Lab[au]'s rewriting of data flows promotes coding as an artistic and architectural project. They chose the binary code, a conventional part of many communication and information transmission systems such as the Morse code or any information processing device such as a computer. The creative use of binary states which gives installations of this kind such a strong resonance of complex patterning refers to the aesthetics and logics of digital technologies. In their advocacy of metadesign, merging of a digital language with a spatial construct, Lab[au]'s work echoes that of earlier cybernetic art and specifically the work of the French interactive architect Nicolas Schöffer who created speculative installations for a number of prominent sites along the River Seine during the 1950s.
The term 'confluence' is doubly significant in relation to fLUX, for it denotes the transformation of syntax objects (for example, words, terms, graphs) according to fixed, predefined rules. LAb[au] characterise the urban context as a fluid state made up of micro events - an information and exchange system with its sender, receiver and channel. This is manifested via the analogy the work makes between wave propagation and the programming of the rotation. As such, it powerfully promotes the concept of rhythmic waves inscribing single urban events into a collective pattern, one that addresses the principle of flows in the city with distinct echoes of Toyo Ito's earlier (1986) Tower of Winds in Yokohama.
Another kinetic wall, f53, is also an homage to Schöffer's work and continuation of his groundbreaking approach. First shown at Superflux in Lyon in 2007 and in 'What a Wonderful World', the glass pavilion designed by Bernard Tschumi in Groningen, it was put on show at the Palace of Fine Arts in Brussels in June 2009 as part of a prestigious Belgian art award Lab[au] have been nominated for. Like fLUX, it is also a programmed 'lumino-kinetic' device, this time in the form of a 2 metre high screen of 40 x 40 cm aluminium modules with servo motors. These adjust the position of the screen and enable an infra-red sensing of its surroundings. It has different operating modes: using its vocabulary of light, colour, sound and kinetic elements, its 'binary' states are configurable between a display, a generative and an interactive operative mode.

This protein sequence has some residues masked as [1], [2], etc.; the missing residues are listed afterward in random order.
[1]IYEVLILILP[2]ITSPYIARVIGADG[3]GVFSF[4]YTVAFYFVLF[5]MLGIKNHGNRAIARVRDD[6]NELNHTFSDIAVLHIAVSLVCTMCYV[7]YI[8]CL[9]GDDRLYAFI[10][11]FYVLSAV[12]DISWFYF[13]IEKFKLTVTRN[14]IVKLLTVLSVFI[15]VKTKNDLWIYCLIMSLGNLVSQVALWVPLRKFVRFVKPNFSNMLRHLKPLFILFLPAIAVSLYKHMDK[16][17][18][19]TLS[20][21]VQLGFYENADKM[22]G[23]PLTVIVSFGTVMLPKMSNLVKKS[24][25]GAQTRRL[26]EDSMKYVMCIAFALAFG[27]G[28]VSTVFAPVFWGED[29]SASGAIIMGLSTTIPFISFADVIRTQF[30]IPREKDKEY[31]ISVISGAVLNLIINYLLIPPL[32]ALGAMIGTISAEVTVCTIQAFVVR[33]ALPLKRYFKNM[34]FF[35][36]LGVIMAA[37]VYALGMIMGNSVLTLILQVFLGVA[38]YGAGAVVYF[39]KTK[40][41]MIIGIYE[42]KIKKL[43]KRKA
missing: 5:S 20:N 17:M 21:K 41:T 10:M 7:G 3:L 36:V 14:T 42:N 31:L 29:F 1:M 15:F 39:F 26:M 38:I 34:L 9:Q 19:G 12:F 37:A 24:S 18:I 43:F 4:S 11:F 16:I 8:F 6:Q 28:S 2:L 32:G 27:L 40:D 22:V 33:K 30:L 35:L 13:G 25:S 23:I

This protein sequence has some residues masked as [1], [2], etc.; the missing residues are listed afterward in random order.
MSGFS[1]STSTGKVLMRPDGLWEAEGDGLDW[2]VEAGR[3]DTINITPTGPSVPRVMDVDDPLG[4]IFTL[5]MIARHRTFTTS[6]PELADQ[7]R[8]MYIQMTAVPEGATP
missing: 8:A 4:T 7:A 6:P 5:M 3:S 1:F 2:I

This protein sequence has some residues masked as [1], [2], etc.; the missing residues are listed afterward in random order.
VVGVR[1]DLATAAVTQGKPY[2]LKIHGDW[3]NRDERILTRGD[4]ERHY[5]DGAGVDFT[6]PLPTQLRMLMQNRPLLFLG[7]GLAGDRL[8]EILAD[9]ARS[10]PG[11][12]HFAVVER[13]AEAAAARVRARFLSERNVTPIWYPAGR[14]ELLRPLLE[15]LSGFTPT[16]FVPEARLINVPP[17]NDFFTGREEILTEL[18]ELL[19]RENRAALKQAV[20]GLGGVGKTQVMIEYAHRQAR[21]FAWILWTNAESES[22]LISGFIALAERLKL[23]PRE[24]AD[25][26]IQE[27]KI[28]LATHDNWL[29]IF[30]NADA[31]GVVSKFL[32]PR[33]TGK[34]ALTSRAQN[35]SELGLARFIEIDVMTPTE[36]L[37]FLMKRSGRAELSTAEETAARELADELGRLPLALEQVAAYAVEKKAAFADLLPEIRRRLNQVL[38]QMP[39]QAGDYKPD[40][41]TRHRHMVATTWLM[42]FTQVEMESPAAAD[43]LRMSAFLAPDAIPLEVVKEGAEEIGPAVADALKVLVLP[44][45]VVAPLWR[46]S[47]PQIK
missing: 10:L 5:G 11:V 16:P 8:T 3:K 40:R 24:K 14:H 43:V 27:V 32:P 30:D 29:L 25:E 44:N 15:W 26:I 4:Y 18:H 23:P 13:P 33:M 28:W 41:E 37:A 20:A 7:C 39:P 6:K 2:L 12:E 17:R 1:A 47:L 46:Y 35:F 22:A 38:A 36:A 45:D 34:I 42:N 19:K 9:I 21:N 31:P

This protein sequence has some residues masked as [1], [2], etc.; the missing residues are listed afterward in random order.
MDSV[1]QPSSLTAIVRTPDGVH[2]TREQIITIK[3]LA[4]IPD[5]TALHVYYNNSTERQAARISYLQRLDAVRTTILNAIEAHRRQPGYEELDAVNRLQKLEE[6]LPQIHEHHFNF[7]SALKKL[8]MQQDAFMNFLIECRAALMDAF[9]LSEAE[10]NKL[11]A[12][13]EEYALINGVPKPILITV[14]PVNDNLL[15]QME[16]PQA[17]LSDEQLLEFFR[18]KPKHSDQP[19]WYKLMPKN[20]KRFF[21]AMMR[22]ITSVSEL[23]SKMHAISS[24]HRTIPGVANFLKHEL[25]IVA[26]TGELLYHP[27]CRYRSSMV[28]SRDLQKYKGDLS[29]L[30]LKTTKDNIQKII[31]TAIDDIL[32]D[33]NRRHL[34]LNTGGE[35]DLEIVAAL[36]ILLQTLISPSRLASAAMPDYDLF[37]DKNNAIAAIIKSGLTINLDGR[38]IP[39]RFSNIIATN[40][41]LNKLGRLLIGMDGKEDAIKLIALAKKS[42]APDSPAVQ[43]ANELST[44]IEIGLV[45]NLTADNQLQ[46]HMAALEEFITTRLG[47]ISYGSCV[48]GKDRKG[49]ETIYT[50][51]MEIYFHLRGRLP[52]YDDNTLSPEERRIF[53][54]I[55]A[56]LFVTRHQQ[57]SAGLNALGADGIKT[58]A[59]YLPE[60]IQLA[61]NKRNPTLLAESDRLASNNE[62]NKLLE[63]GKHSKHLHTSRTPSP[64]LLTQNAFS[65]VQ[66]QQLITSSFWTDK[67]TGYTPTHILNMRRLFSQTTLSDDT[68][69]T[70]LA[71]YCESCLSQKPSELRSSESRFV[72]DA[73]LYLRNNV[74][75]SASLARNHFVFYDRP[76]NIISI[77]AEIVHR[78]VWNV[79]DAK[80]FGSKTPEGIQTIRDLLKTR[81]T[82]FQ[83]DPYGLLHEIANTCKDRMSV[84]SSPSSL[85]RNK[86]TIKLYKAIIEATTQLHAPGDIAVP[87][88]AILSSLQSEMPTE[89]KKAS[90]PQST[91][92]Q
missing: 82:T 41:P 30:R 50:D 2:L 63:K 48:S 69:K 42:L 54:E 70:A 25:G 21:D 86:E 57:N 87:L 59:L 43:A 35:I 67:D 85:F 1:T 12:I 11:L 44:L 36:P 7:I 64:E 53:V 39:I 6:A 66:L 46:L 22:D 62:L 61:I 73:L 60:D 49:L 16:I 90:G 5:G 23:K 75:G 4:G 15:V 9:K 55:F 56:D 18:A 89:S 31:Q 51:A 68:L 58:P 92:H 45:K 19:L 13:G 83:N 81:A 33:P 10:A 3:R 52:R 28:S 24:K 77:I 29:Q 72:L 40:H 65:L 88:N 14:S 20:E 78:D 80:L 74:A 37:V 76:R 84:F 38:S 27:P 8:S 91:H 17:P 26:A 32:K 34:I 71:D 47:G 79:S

LAb[au] have also developed a second phase of the project in which scripts of a variety of independent behaviours can be implemented. Moreover, Vermang emphasises that, like all their works, Frameworks, has the potential for an architectural as well as an art output. It could be implemented as a sculpture, modular scenographic structure or as a prototype of an integrated architectural element, for instance, as a second skin for a façade. It operates as a light filter during the day based on the kinetic principle of alternating black and white, open and closed elements, while at night it is animated by its changing light.
The architects also favour wholly pre-fabricated solutions, regarding the notion of the 'gesamtkunstwerk' as only fulfilled if elements are not outsourced. Their digital craft - for that is what it is - representing a hands-on mastery of code and process, is consciously inscribed in a historical tradition.
Lab[au]'s dual architecture and programming strategies define f53 as an open file structure containing various sets of behaviours but also a spatial modular, configurable structure. Vermang regards its random mode as the most beautiful to experience. This is perhaps because it is the programme that is most truly cybernetic. 'People will try to understand patterns but with random patterns, they are more directly confronted with the reality of the world'.